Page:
Everything you need to know before Monday's decision on downtown bike lanes

City councillors are being asked to approve the expansion of bikes lanes to three downtown streets. Here's the latest on cost, timing and potential design.

City councillors being asked to approve expansion of lanes to three downtown streets

Saskatoon city councillors are being asked to approve to an expansion of the city's downtown bike lane network. (Chanss Lagaden/CBC)

After years of research and debate, Saskatoon city councillors are poised to decide on Monday whether to create an expanded downtown bike lane network.

Provided councillors pull the trigger — which is not a given, considering recent protracted debates on other hot potatoes such as fire pits and composting — Monday's council meeting will settle the issue. 

The city has set active transportation as one of its main goals and wants the number of people in the greater Saskatoon metropolitan area who cycle to work to be more than just two per cent (as reported in the 2016 census).  

This chart from the last federal census shows how Saskatoon commuters get to work. Only a small number say they do so by bike. The city could like to improve that statistic. (City of Saskatoon )

But skeptics, including downtown Saskatoon businesspeople, have questioned the financial and practical costs of investing more in cycling infrastructure.

A small selection of city councillors sitting on the city's transportation committee has already backed the expanded network plan. That plan would see interconnected, on-street bike lanes installed on downtown portions of 19th Street, 23rd Street, and either Third or Fourth Avenue.

The city is recommending bike lanes on Third Avenue, 23rd Street and 19th Street in Saskatoon's downtown core. (City of Saskatoon )

Committee member Randy Donauer was the lone opponent to that plan. But it's not the first time bike lanes have divided city council.

In November 2017, Donauer, along with councillors Troy Davies, Bev Dubois and Darren Hill, voted against keeping try-out bike lanes on 4th Avenue. They were outvoted by six others, including Mayor Charlie Clark.

CBC Saskatoon has reached out to all councillors and the mayor this week to see where their thoughts currently lie on the expanded network.

Councillors have three options to choose from:

  • The city's recommendation: approving the expanded network with Third Avenue as the north-south prong. Construction cost, including other improvements to pedestrian spaces: $3.7 million.
  • Approving that same network, but with the current Fourth Avenue bike lanes approved as the north-south prong. Construction cost, including other improvements to pedestrian spaces: $3.7 million.
  • Not moving ahead with the expanded bike lane network and removing the Fourth Avenue bike lanes. Cost: $35,000.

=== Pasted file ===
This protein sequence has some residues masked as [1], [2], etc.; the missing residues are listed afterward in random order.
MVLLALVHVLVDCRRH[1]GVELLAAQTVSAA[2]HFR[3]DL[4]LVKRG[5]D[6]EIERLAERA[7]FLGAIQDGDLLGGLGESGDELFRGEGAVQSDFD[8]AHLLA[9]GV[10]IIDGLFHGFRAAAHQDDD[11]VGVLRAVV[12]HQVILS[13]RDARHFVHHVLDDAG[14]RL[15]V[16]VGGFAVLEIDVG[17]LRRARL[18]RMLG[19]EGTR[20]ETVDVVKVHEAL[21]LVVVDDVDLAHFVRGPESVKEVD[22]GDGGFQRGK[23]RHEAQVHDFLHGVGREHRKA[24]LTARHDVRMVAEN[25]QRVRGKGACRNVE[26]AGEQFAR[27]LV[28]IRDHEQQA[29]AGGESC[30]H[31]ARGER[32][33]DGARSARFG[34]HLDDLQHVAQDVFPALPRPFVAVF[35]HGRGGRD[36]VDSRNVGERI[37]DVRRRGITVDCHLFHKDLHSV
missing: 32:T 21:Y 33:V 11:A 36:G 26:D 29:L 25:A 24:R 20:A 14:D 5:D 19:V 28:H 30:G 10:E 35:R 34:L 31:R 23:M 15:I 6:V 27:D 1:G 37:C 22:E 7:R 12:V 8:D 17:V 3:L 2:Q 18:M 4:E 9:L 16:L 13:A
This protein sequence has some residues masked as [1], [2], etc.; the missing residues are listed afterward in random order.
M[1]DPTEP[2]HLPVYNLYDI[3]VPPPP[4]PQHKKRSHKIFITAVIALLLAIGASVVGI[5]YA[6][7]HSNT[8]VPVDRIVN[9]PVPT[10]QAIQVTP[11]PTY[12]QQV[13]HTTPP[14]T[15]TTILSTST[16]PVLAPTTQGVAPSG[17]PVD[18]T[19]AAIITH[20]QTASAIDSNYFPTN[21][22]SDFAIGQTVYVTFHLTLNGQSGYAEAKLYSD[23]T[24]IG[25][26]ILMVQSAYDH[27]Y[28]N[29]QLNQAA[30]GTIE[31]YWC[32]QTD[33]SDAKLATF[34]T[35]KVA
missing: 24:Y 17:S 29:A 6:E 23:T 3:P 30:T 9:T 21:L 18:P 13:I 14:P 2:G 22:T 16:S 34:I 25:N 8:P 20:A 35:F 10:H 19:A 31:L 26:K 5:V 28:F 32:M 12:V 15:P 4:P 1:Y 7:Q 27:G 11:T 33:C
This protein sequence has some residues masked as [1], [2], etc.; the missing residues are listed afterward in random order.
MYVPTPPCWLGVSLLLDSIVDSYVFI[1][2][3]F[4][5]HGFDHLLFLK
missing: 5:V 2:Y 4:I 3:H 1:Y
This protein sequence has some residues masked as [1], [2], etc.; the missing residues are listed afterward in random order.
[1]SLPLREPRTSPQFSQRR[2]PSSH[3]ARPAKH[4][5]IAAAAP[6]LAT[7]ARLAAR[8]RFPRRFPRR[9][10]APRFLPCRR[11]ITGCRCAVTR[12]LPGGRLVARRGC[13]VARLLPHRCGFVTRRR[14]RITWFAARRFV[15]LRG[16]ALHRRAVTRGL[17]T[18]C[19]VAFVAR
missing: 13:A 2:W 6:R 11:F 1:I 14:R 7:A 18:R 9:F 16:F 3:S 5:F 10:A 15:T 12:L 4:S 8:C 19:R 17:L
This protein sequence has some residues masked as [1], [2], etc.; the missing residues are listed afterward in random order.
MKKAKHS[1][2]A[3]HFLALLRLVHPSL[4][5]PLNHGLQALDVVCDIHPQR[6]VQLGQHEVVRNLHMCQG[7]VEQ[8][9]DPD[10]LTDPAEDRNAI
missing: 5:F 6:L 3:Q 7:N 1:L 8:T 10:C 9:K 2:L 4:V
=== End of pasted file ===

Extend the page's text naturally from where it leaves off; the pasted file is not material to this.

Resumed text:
The city hopes to get federal funding, meaning Saskatoon taxpayers would only have to cover 27 per cent of the cost.

Councillor Ann Iwanchuk said she's going into Monday's meeting with an open mind and will make her final decision then, but that she is currently leaning toward no bike network, "based on the feedback I have received so far."

"As is with polarizing issues in the community, I am confident we will have a significant number of individuals and stakeholders communicating to council on the matter," fellow councillor Darren Hill said.

"I believe I owe it to the citizens of Saskatoon to enter council chambers with an open mind so that I can consider all the information provided."

Donauer said he would, "be waiting until I hear all the presentations," while councillor Sarina Gersher said she expected to dive into the city's reports on the matter this weekend. 

Third Avenue would encourage more biking: group 

At recent public consultation sessions, only a small pool of people cited their preference. Out of 100 people, 78 said they preferred Third Avenue. The rest said Fourth Avenue.

Cathy Watts with Saskatoon Cycles says the biking advocacy group prefers Third Avenue because it would connect directly to the new Traffic Bridge (which has multi-use pedestrian pathways on both sides) and Victoria Avenue (which has newly-installed, off-street raised cycle tracks).

"One of the big problems that we have with [the current] downtown cycling network is it's not connected to anything," Watts said. "It's probably no wonder that people say nobody's using the bike lanes. It's four blocks and then where do you go?"

Hard to please everyone

Connie McConnell, the president of the Saskatoon Cycling Club, says the club prefers neither Third or Fourth Avenue; it just wants a cycling network, period. 

"We're just happy that accommodations are being looked at to make cycling more of an everyday thing for more people in a safe manner," McConnell said.

No option will please everyone, McConnell added.

Businesses on Third Avenue initially bristled at the prospect of losing parking spots to the planned bus-rapid-transit (BRT) system. The city then switched its recommendation for a downtown BRT line to 1st Avenue, opening the door to bike lanes on Third Avenue.

But that option would eliminate about 54 parking spots on the street, according to the city. (Even more spots — approximately 58 — would be lost if Fourth Avenue is chosen.)